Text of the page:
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Saturday, January 29, 2022

Opinion | The Supreme Court Might Strike Down Biden’s Eviction Ban. It Shouldn’t.

For months, millions of Americans, behind on their rent, have been living in legal limbo. This spring, a court struck down the nationwide eviction moratorium adopted by the Trump administration last September, ruling that the Centers for Disease Control and Prevention had overstepped its statutory authority. The case was appealed, and five justices of the Supreme Court signaled that they agreed with the lower court, but one of the five, Brett Kavanaugh, voted to allow the eviction freeze to stand — only because it was set to expire just a few weeks later, on July 31.

Justice Kavanaugh’s opinion was just three sentences long, but it set Democrats, who hoped to extend the Trump eviction moratorium, on a collision course with the Supreme Court. When July 31 came and the moratorium expired, the Biden administration, after first suggesting that the court had tied its hands, ended up issuing a regulation that, unlike the earlier nationwide freeze, applies only to areas of the country “experiencing substantial and high levels of community transmission” of the virus. President Biden cautioned, however, that the courts might strike it down. Asked whether it would pass constitutional muster, he admitted to reporters on Tuesday, “I can’t tell you. I don’t know.” He said that the bulk of constitutional experts who were consulted believed it would be overturned.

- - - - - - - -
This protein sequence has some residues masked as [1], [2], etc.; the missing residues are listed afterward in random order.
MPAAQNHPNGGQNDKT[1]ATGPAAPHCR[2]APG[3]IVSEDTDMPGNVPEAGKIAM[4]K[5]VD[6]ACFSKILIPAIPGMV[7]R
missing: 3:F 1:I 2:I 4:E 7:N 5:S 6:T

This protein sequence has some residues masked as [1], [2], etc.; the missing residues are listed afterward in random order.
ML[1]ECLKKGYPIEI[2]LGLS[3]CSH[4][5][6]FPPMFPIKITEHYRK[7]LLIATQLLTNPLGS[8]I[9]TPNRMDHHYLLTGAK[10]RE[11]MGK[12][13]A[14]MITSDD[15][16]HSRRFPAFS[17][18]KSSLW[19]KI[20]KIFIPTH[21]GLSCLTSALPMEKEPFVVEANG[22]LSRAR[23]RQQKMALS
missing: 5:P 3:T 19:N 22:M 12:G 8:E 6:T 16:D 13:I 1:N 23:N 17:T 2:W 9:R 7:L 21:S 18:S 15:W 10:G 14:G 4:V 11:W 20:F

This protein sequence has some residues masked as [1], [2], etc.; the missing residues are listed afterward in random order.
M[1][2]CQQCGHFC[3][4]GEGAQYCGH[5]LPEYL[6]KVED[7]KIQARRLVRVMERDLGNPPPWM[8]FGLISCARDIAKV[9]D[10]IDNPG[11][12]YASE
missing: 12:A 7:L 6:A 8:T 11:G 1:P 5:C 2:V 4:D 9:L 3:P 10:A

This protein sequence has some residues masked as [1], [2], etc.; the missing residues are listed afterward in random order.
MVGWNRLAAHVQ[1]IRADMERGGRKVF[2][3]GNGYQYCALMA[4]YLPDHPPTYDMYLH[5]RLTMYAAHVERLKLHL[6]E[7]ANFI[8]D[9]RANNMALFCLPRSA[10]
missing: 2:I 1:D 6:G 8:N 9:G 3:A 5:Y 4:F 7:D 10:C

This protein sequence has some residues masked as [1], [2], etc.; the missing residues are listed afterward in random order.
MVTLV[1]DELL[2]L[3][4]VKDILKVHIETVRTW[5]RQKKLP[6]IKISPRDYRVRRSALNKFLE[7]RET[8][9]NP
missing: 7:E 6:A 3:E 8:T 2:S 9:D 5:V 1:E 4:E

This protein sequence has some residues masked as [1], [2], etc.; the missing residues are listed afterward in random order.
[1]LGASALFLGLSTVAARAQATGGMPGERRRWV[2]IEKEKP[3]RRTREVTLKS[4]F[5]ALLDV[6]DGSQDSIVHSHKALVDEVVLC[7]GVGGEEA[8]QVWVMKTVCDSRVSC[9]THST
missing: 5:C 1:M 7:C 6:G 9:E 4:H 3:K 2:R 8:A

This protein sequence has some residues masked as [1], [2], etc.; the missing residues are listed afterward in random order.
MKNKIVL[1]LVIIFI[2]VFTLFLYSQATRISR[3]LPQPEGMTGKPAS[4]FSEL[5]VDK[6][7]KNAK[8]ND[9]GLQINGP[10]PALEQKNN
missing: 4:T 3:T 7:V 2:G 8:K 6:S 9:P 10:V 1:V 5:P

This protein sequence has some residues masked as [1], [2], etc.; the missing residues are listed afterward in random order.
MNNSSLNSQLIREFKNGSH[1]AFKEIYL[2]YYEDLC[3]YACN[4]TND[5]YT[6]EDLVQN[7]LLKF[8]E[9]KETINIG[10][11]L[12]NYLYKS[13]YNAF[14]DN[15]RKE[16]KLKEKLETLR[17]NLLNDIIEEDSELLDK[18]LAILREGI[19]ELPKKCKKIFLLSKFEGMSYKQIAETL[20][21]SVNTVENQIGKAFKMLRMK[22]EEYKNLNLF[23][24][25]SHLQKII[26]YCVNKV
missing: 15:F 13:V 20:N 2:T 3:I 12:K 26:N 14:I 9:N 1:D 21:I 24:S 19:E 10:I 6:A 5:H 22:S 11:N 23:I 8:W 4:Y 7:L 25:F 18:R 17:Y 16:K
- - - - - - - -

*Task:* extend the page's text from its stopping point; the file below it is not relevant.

Ordinarily, elected officials should not adopt laws or regulations that they predict will be struck down. They take an oath to support and defend the Constitution. But the Biden administration had valid reasons to issue its eviction moratorium. For one, the justices were wrong about the earlier ban. Congress explicitly gave the C.D.C. and the secretary of health and human services authority to make and enforce regulations that they deem “necessary to prevent the introduction, transmission or spread of communicable diseases.” Moreover, the Biden administration’s moratorium differs from Trump’s in ways that matter, further muddying the constitutional picture.

By law, the C.D.C. has a broad mandate designed for situations like a pandemic, in which public health authorities need to respond quickly to protect human health. That is exactly what the eviction moratoriums have done: They have helped prevent the spread of Covid by reducing the influx of people into already overcrowded homeless shelters. The moratoriums have also prevented families from being forced to move in with relatives or friends, thereby creating conditions for easy transmission. It is estimated that the earlier moratorium, along with similar state moratoriums, may have prevented the eviction of up to 40 million people who were behind on rent.

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